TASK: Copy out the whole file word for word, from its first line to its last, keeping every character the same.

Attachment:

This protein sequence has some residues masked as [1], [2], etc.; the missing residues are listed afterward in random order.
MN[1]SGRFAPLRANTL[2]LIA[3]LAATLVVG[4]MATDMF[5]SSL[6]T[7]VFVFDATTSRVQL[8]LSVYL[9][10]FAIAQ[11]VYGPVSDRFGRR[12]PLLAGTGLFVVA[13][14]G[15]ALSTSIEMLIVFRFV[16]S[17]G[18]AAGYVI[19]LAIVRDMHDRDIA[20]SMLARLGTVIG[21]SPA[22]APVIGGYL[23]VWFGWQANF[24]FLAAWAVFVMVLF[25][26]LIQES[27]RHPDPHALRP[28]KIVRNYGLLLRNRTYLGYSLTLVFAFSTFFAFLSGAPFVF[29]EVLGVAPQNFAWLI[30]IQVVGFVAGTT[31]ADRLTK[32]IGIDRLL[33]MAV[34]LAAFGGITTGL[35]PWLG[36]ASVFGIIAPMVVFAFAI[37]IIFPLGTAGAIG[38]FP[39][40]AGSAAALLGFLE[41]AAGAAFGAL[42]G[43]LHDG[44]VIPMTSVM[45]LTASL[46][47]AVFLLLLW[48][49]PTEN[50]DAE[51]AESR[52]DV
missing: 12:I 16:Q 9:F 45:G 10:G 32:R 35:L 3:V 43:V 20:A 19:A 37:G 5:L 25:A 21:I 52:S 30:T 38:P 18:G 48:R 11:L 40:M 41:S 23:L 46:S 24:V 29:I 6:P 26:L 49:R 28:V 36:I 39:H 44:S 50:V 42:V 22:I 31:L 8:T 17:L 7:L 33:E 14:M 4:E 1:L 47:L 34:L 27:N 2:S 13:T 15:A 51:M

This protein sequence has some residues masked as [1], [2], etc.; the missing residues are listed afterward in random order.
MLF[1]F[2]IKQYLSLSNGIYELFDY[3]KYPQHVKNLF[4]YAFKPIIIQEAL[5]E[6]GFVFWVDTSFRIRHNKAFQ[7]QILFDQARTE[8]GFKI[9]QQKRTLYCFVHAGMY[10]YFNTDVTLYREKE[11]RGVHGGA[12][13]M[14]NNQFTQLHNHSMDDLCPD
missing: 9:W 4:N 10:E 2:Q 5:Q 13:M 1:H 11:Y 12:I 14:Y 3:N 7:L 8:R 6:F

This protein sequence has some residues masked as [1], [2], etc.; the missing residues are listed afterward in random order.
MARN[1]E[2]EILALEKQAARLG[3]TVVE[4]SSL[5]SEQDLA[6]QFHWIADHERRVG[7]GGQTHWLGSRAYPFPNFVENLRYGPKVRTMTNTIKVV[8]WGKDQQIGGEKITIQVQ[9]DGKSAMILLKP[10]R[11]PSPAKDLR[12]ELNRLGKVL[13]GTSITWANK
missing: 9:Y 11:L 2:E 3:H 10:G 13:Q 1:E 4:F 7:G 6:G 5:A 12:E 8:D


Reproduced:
This protein sequence has some residues masked as [1], [2], etc.; the missing residues are listed afterward in random order.
MN[1]SGRFAPLRANTL[2]LIA[3]LAATLVVG[4]MATDMF[5]SSL[6]T[7]VFVFDATTSRVQL[8]LSVYL[9][10]FAIAQ[11]VYGPVSDRFGRR[12]PLLAGTGLFVVA[13][14]G[15]ALSTSIEMLIVFRFV[16]S[17]G[18]AAGYVI[19]LAIVRDMHDRDIA[20]SMLARLGTVIG[21]SPA[22]APVIGGYL[23]VWFGWQANF[24]FLAAWAVFVMVLF[25][26]LIQES[27]RHPDPHALRP[28]KIVRNYGLLLRNRTYLGYSLTLVFAFSTFFAFLSGAPFVF[29]EVLGVAPQNFAWLI[30]IQVVGFVAGTT[31]ADRLTK[32]IGIDRLL[33]MAV[34]LAAFGGITTGL[35]PWLG[36]ASVFGIIAPMVVFAFAI[37]IIFPLGTAGAIG[38]FP[39][40]AGSAAALLGFLE[41]AAGAAFGAL[42]G[43]LHDG[44]VIPMTSVM[45]LTASL[46][47]AVFLLLLW[48][49]PTEN[50]DAE[51]AESR[52]DV
missing: 12:I 16:Q 9:F 45:G 10:G 32:R 35:L 3:V 43:V 20:A 19:A 37:G 5:L 25:A 21:I 52:S 30:T 38:P 18:G 48:R 11:L 40:M 41:S 23:L 46:S 24:V 29:I 6:P 26:L 49:R 28:V 36:I 39:H 44:S 50:V 42:V 22:I 31:L 8:T 17:L 7:L 33:E 14:M 4:E 1:L 47:L 34:L 27:N 2:S 13:T 15:A 51:M

This protein sequence has some residues masked as [1], [2], etc.; the missing residues are listed afterward in random order.
MLF[1]F[2]IKQYLSLSNGIYELFDY[3]KYPQHVKNLF[4]YAFKPIIIQEAL[5]E[6]GFVFWVDTSFRIRHNKAFQ[7]QILFDQARTE[8]GFKI[9]QQKRTLYCFVHAGMY[10]YFNTDVTLYREKE[11]RGVHGGA[12][13]M[14]NNQFTQLHNHSMDDLCPD
missing: 9:W 4:N 10:E 2:Q 5:Q 13:M 1:H 11:Y 12:I 14:Y 3:N 7:L 8:R 6:F

This protein sequence has some residues masked as [1], [2], etc.; the missing residues are listed afterward in random order.
MARN[1]E[2]EILALEKQAARLG[3]TVVE[4]SSL[5]SEQDLA[6]QFHWIADHERRVG[7]GGQTHWLGSRAYPFPNFVENLRYGPKVRTMTNTIKVV[8]WGKDQQIGGEKITIQVQ[9]DGKSAMILLKP[10]R[11]PSPAKDLR[12]ELNRLGKVL[13]GTSITWANK
missing: 9:Y 11:L 2:E 3:H 10:G 13:Q 1:E 4:F 7:G 6:G 5:A 12:E 8:D